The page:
• 1/2 C pistachios, whole
  • kosher salt, to taste

Mix well, cover and refrigerate overnight.  Preheat the oven to 350°.  Remove the meat mixture and the marinated venison strips from the refrigerator.  Set the venison strips aside and pour the remaining liquid into the chilled meats.  Mix well.  Before filling the pans fry up a bit of the mixture to test for seasoning.  Adjust as necessary, remembering that this is the final time you will be able to do so!

Line two hinged pâté or loaf pans with:

  • 2 lb bacon (each pan will require 1 lb for adequate coverage)

Fill each pan 1/3 full, then add one or two venison strips, pressing them into the meat mixture. Add more seasoned meat, then addition strips of marinated venison:

 

Top with the remaining seasoned mixture, fold the bacon over the top, add additional strips of bacon lengthwise, then add several fresh bay leaves which will contribute additional flavor while baking:

 

Bake in the preheated 350º oven until the internal temperature reads 160º.

Weight and press until the pâté reaches room temperature:

 

Wrap pan in film and foil and refrigerate until service.

 

Rustic 3-Meat Pâté

The base ingredients of this pâté are the same as the previous one.  The seasonings, however, are quite different and tawny port is used as the spirit of choice, giving this delicious pâté a character all its own!  This recipe also makes two pâtés.

Slice into strips:

  • 1 lb venison tenderloin

Place in a shallow dish and add:

  • 1 tsp black peppercorns, cracked
  • 1/2 C tawny port
  • 1 T minced garlic
  • 3 – 4 fresh bay leaves, cut in half

Transfer to a zippered plastic bag and refrigerate overnight.  Freeze overnight:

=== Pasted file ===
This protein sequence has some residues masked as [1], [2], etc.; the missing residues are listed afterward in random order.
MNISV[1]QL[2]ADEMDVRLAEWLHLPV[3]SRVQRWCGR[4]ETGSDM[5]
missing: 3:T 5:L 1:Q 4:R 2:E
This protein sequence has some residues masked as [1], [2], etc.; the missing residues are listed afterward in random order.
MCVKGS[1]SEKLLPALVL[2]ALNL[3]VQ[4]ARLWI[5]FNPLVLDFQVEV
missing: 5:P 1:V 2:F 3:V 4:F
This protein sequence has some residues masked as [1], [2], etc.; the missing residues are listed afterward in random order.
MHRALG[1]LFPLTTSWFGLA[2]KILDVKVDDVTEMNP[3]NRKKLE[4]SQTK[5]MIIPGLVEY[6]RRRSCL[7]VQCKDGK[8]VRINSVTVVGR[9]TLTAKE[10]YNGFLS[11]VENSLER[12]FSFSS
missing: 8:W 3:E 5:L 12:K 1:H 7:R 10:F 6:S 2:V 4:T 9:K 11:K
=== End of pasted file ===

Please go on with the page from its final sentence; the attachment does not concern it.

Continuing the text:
• 1/2 lb fatback, cut into strips

Cut into 2-inch cubes and place in a medium-sized bowl:

  • 2 lb pork shoulder

Add:

  • 2 tsp garam masala
  • 1/2 tsp ground coriander
  • 1/2 tsp ground allspice
  • splash extra virgin olive oil
  • splash red wine vinegar

Mix well, cover with film and refrigerate overnight. 

Grind the frozen fatback through the coarse grinding plate of a food grinder and return it to the freezer until firm.  In the meantime,  remove the marinated venison strips from the refrigerator.  Transfer the venison to a separate plate, discard the bay leaves and reserve the marinade.  Drain the marinated pork shoulder through a sieve or collander, reserving the liquid.  Using the same coarse grinding plate, grind:

  • the seasoned pork shoulder
  • 12 whole peeled garlic cloves

Transfer the ground pork to the refrigerator until well-chilled. To the ground pork shoulder add:

  • 1-1/2 lb ground veal
  • the frozen fatback
  • 1 C chicken livers, trimmed and pureed till smooth
  • 1/2 tsp ground allspice
  • 6 – 8 gratings nutmeg
  • 1/2 tsp Five Spice Powder
  • 1 T kosher salt
  • 1 tsp black peppercorns, cracked
  • 1/2 C pistachios
  • the reserved liquids from both marinades

Mix well and refrigerate overnight.  Preheat the oven to 350°.  Before filling the pans fry up a bit of the mixture to test for seasoning.  Adjust if necessary.  Line two hinged pâté or loaf pans with:

  • 2 lb bacon (each pan will require 1 lb for adequate coverage)

Fill each pan 1/3 full, then add one or two venison strips, pressing them firmly into the meat mixture.  Add more seasoned meat, then additional strips of venison.  Top with the remaining meat mixture, fold the bacon over the top, add additional strips of bacon lengthwise, then add several fresh bay leaves.  Bake in the preheated 350º oven until the internal temperature reads 160º.  Weight and press until the pâté reaches room temperature.  Wrap the pan in film and foil and refrigerate until service.  Enjoy either of these delicious pâtés as an elegant appetizer… or between two slices of artisanal bread as a magnificent sandwich!  Accompany with chutney, Dijon mustard, cornichons and, of course, the perfect glass of wine… Bon Appetit!

 

©2011 Via Aurea Designs, Inc., All Rights Reserved

 

 

 

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Categories: Appetizers, Pork, Veal, Venison

Author:Steve Meyer & Dayton Azevedo

Food and fine cooking have been our passion for many years, fueled by the year-around abundance of fresh fruits, vegetables, poultry and meats, as well as aromatic spices and herbs readily available to us here in the San Francisco Bay Area, making adventuresome, creative and delicious 5-star cooking a reality in our kitchen. Our aim is to make it yours as well by utilizing our step by step instructions and serial photographs. Bon Appetit from our kitchen to yours...!